We arranged for a 7am ferry from Isla Santa Cruz to Isla Isabela on March 15th. To our surprise, the port at Puerto Ayora was packed with people heading to either Isabela or San Cristobal. Our plan was to stay on Isla Isabela for 4 nights, then head back to Santa Cruz for a night before making the journey back to Quito for a couple days. Nothing went as planned. After arriving at the port, we had our bags checked again (this time the port officials were wearing masks and gloves) and we were given hand sanitizer to use before we could board our boat.
The boat trip with about 15 other passengers took about 2 hours over calm waters and we finally arrived to Isla Isabela. It was completely different than Santa Cruz – it looked totally wild and untouched. After paying a $10 USD per person entrance fee to the island (yes – there are lots of fees on the Galapagos, but they are totally worth it), we were immediately greeted by about twenty sea lions. It already felt so magical and it was about to get better.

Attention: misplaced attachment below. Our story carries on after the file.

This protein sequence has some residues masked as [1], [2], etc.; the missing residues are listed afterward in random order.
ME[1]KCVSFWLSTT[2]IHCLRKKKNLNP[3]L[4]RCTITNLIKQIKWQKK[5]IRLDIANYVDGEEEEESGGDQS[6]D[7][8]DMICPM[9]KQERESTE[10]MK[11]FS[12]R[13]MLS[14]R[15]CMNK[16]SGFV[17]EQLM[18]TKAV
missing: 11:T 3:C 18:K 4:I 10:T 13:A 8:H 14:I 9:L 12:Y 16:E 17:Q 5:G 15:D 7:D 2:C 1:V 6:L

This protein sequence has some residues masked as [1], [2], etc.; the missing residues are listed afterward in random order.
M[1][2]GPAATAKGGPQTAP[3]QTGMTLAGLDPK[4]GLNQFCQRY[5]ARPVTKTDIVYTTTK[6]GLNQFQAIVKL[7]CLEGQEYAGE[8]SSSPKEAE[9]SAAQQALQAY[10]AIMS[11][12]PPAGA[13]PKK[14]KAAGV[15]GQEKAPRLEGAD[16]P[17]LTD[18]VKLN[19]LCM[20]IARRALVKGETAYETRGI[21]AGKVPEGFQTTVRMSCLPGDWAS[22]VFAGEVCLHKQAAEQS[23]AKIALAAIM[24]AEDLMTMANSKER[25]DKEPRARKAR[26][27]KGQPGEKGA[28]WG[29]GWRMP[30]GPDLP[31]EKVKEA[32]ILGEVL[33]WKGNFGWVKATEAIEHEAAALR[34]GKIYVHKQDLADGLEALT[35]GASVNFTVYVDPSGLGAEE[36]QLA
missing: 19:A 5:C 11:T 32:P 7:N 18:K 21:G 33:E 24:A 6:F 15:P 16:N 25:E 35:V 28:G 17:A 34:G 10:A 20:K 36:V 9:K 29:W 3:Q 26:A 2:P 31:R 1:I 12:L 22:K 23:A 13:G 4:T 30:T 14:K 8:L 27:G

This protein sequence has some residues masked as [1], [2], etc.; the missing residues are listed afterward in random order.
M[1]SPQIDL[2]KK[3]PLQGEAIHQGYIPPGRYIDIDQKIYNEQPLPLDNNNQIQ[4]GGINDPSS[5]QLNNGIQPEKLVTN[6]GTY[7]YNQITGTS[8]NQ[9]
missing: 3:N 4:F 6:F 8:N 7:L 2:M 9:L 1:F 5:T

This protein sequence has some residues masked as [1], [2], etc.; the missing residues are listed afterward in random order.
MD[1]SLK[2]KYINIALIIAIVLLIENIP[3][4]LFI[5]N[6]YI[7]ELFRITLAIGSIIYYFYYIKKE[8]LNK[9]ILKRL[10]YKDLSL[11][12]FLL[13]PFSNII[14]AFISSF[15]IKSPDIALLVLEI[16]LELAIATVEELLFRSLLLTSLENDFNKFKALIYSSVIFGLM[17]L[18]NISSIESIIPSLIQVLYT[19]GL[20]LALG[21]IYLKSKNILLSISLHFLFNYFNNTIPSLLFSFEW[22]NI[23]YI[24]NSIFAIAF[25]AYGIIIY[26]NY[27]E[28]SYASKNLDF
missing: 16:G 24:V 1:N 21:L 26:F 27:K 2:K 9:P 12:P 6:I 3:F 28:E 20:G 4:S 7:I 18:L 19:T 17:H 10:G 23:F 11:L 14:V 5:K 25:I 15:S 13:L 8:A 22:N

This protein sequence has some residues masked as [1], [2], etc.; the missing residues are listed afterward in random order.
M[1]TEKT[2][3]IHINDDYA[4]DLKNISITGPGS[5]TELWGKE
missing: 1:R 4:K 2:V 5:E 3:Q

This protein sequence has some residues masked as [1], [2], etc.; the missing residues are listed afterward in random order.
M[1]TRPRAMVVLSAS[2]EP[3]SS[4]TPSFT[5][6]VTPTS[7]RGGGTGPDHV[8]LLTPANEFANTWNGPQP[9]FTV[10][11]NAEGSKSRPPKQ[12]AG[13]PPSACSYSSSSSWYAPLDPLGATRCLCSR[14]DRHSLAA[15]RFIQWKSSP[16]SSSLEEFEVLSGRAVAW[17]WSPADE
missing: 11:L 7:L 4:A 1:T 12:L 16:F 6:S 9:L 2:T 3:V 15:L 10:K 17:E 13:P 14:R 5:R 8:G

“We were immediately greeted by about twenty sea lions. It already felt so magical and it was about to get better.”
We walked (don’t do this…just take a taxi for $5) to our boutique hotel, Hostal Galapagos by Bar de Beto on the edge of town. When we say “town” what we really mean is one dirt road with restaurants, shops, and small hotels on either side. When we arrived at our hotel, our host was extremely welcoming. She told us we were her last guests since everyone else had cancelled their reservations. Also, she informed us that all the bars in Ecuador were closed, but assured us that the restaurants were still open. Before showing us our room, she went over all the activities the island had to offer – and we were ready for ALL OF THEM. Our room was on the top floor of with a panoramic view of the entire coastline as far as we could see. It was completely unreal.
We spent the next day exploring the island on our own. We hiked around lagoons with wild flamingos, explored the tortoise sanctuary, and waded in the warm ocean waters. The highlight for both us was splashing around with bioluminescent algae at a mangrove lagoon our first night. Isabela was pure magic and we couldn’t wait to explore more of it. It felt like we were discovering uncharted territory in a tropical paradise. Everywhere we looked there was something new to see. Everything still felt very normal on the island. We were staying informed of COVID-19 developments, made sure to keep space from others when we could, and used hand sanitizer.
“It felt like we were discovering uncharted territory in a tropical paradise. Everything still felt very normal on the island.”